In Utah, the statute of limitations period to enforce a “note payable at a definite time” is six years. That means any person seeking to enforce a deed of trust, mortgage, loan, promissory note, or other “note payable” must initiate an action or take other steps to enforce that note within “six years after the due date or dates stated in the note.” See Utah Code Ann. § 70A-3-118.
Further, the statute of limitations on the right to foreclose on property secured by a deed of trust is tied to the statute of limitations on the right to enforce the underlying debt secured by the deed of trust. See Deleeuw v. Nationstar Mortgage LLC, 2018 UT App 59, ¶¶ 12-13, 424 P.3d 1075. Therefore, a lender seeking to foreclose on a property secured by a trust deed must “(1) commence an action to foreclose the trust deed, or (2) file for record a notice of default under [Utah Code] Section 57-1-24” before the six-year statute of limitations period expires. See Utah Code Ann. § 57-1-34. If the party seeking foreclosure fails to do so, it waives (forfeits) its rights to enforce the trust deed through foreclosure.
In Daniels v. Deutsche Bank National Trust and Ocwen Loan Servicing LLC, 500 P.3d 891, 2021 UT App 105, the Utah Court of Appeals considered whether the six-year statute of limitations terminated Deutsche Bank’s right to foreclose on a home. In Daniels, the homeowners purchased a new home in Kamas, Utah with a $330,000 loan secured by a deed of trust. Due to financial hardship, the homeowners failed to make some of the monthly payments on the loan, and the trustee recorded a “Notice of Default & Election to Sell” on the home. This made the loan immediately due in full, but no further action was taken to foreclose. The homeowners filed for bankruptcy on September 9, 2009 to halt the foreclosure proceedings and their obligation to pay the debt was discharged in April 2010. Therefore, Ocwen could no longer enforce the debt personally against the homeowners.
Following the bankruptcy and in an attempt to keep their home, the homeowners asked Ocwen to modify the debt because of financial hardship. Ocwen initially did so on a trial basis. The homeowners made two of three payments, their last occurring on February 25, 2010. Thereafter, Ocwen terminated the trial payment plan and refused to respond to the homeowners’ repeated requests to permanently modify the loan. After a lengthy back-and-forth dispute among the homeowners, Ocwen, and Deutsche Bank, Deutsche Bank recorded a new notice of default on September 29, 2015 and recorded notice of a trustee’s foreclosure sale. Deutsche Bank published the notice on April 5, 2016 and scheduled the sale for May 6, 2016. The homeowners then filed a motion for summary judgment seeking, among other things, (1) a declaration that the six-year statute of limitations had run, thereby preventing foreclosure, and (2) quieting title in their favor.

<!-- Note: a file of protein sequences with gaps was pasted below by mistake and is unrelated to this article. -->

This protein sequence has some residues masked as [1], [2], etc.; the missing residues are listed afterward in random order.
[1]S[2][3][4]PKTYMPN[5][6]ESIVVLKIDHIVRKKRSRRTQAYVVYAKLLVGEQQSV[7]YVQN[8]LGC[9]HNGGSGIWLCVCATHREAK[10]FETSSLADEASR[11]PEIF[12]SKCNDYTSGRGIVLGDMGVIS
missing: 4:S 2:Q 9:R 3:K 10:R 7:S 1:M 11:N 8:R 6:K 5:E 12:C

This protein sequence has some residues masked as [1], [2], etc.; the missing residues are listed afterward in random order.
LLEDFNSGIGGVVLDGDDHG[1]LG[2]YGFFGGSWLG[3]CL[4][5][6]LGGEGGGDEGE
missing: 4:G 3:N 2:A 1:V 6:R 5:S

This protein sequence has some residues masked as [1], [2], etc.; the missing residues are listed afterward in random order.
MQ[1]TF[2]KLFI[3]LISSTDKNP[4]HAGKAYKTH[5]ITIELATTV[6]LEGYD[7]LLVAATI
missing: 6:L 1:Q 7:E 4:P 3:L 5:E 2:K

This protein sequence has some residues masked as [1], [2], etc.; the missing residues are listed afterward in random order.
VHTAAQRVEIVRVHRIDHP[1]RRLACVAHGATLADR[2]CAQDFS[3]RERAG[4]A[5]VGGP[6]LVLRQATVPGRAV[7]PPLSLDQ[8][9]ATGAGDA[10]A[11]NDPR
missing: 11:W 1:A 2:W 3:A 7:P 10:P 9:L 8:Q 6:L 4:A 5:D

Prior to the Court of Appeal’s review, the district court found that the statute of limitations tolled when the homeowners made their final payment on February 25, 2010, and that Deutsche Bank’s foreclosure action in April 2016 was therefore barred by the six-year statute of limitations. The Court of Appeals agreed that, under the statute, the limitations period began to run when the homeowners made their last payment and expired prior to the completion of the foreclosure sale. However, Deutsche Bank made several arguments that their foreclosure action was not time-barred, all of which the Court rejected.
First, Deutsche Bank argued the homeowners’ repeated requests to modify the loan acknowledged their debt obligations and thereby “re-started the limitations period each time” the homeowners sent them. The court declined to view these communications as “clear, distinct, direct, unqualified, and intentional” acknowledgements of the debt as required by Utah law. See Wells Fargo Bank, NA v. Temple View Invs., 2003 UT App 441, ¶ 9, 82 P.3d 655.
Second, Deutsche Bank claimed the statute of limitations period tolled or restarted by either (1) the September 2009 bankruptcy stay on the homeowners’ obligations or (2) the statutory hold on the foreclosure sale, which requires a three-month hold before a trustee may conduct a foreclosure sale after recording a notice of default. The Court rejected the first claim on the grounds that nothing under Utah law indicates that “banking” time tolled by a past action can then be applied to a future limitations period. Further, the Court found the second argument unconvincing because statutes of limitation do not apply to nonjudicial proceedings, such as trustee foreclosure sales.
Finally, Deutsche Bank claimed the Court should toll the statute of limitations under the equitable estoppel doctrine. The Court refused to do so because Deutsche Bank failed to prove the necessary elements for a claim of equitable estoppel. See Benge v. Cody Ekker Constr., 2019 UT App 164, ¶ 20, 451 P.3d 667.
In sum, because the Court determined the six-year statute of limitations period began when the homeowners made their final payment on February 25, 2010, and therefore terminated on February 25, 2016, Deutsche Bank forfeited its right to pursue foreclosure in April 2016. The Court affirmed the district court’s decision to quiet title in the homeowners’ favor and awarded attorney fees and costs to the homeowners.